A hero police officer who risked his own life to rescue a woman stuck in the mud has been commended. Sgt Benjamin Felton, from Maldon, was commended for his quick-thinking and bravery that helped him to save a woman’s life. In February 2017, Sgt Felton was called to an incident in Maldon where a woman was stuck in the mud in a river. The woman had fallen off a pontoon and got stuck in the River Blackwater near to Downs Road.
Here's a round-up of recent cases heard at Chelmsford and Colchester Magistrates' Courts. David Burt, 51, of Wordsworth Avenue, Maldon, was found to have 138 microgrammes of alcohol in 100 millilitres of breath when he was stopped in Milton Road, Maldon, on August 2. Burt denied the offence but at Colchester Magistrates’ Court on February 8 he was found guilty.
Church spires will be used to boost broadband and mobile connectivity in rural areas, it has been announced. Matt Hancock said the agreement with the Church of England to use spires showed medieval buildings can still help deliver 21st century services. St. Giles Church in Great Maplestead, near Halstead, which had the technology installed around two years ago, was used as the launch site for the announcement.
Muck Rack makes it simple to find people, tweets, or articles that mention any name, keyword, company, hashtag etc. We've compiled this guide to help you make the most of your search.
Selecting a term
Start searching tweets, articles from media outlets, articles mentioned in tweets, journalists'
names, titles and bios with some suggested searches:
Companies or Topics (e.g. iPhone, Microsoft)
Phrases (e.g. "cloud computing") — use quotes to keep the terms together
Twitter handles (e.g. @username) — returns those who have mentioned or replied to
Names (e.g. "David Pogue")
Hashtags (e.g. #sxsw, #london2012)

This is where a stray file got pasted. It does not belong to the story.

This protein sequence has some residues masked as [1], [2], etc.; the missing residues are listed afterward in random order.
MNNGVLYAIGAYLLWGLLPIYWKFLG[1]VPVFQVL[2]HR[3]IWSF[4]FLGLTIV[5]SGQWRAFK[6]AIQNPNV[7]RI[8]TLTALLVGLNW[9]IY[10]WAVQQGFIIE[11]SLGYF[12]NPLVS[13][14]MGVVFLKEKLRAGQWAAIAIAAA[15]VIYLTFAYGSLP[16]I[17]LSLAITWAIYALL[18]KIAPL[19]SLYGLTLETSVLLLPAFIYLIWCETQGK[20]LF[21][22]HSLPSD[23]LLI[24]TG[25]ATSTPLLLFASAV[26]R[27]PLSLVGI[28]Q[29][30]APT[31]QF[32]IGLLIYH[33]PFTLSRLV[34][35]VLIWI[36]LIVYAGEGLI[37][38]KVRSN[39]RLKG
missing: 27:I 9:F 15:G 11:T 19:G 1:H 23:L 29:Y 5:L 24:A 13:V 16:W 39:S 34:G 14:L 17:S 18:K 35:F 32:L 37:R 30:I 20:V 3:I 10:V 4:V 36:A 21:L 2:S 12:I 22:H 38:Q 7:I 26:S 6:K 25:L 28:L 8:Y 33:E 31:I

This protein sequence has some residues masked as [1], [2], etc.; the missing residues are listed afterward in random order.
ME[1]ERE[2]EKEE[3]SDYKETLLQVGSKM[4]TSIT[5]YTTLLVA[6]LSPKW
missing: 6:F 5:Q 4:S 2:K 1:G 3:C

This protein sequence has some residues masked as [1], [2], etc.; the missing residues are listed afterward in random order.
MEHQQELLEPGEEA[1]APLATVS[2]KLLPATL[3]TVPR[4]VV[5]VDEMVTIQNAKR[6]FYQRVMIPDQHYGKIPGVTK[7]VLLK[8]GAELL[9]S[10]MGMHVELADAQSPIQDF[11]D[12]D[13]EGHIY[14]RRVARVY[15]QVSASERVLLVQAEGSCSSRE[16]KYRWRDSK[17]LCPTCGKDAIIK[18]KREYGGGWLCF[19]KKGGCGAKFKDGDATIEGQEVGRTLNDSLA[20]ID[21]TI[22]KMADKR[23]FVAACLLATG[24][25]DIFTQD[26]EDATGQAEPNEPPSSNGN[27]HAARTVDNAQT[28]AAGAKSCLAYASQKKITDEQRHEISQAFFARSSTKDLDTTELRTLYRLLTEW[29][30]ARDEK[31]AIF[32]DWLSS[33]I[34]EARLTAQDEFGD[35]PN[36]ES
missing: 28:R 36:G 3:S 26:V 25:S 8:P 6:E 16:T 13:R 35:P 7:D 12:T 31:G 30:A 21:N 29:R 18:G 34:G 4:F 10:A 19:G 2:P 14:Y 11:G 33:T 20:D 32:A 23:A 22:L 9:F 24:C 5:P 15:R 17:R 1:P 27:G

Bio details (e.g. vegan, Olympics, father)
Muck Rack's Advanced Search allows for many boolean operators.
Find results that mention multiple specified terms, use AND or
+. For example, ensure each result contains both Elon Musk and Mark Zuckerberg by
searching Musk AND Zuckerberg or Musk + Zuckerberg.
Use the operators OR or , to broaden your search when you'd like either of
multiple terms to appear in results. (This is the default behavior of our search when no operators
are used). For example, results will contain either cake or cookie by searching cake OR cookie or cake,cookie
Use NOT or - to subtract results from your search. For
example, searching Disney will yield results about the Walt Disney Company as well as Walt Disney
World Resort. To exclude mentions of Disney World, search for Disney -World or Disney
When using one of these operators with a phrase, enclose it in quotation marks. For example, you can
find results about smartphones excluding Apple's iPhone 4S by searching smartphone -"iPhone
Exact case matching or punctuation
If you're searching for a brand name or keyword that relies on specific punctuation marks or capitalization, you can
find results that match your exact query by adding matchcase: before the keyword you're searching for, like matchcase:E*TRADE .
Use parentheses to separate multiple
boolean phrases. For example, to find journalists talking about having fun in Disney World or
Disneyland, search for ("disney world" OR disneyland) AND fun.
An asterisk can be used to search for any variation of a root word truncated by the asterisk. For example, searching for admin* will return results for administrator, administration, administer, administered, etc.
A near operator is an AND operator where you can control the distance between the words. You can vary the distance the near operation uses by adding a forward slash and number (between 0-99) such as strawberries NEAR/10 "whipped cream", which means the strawberries must exist within 10 words of "whipped cream".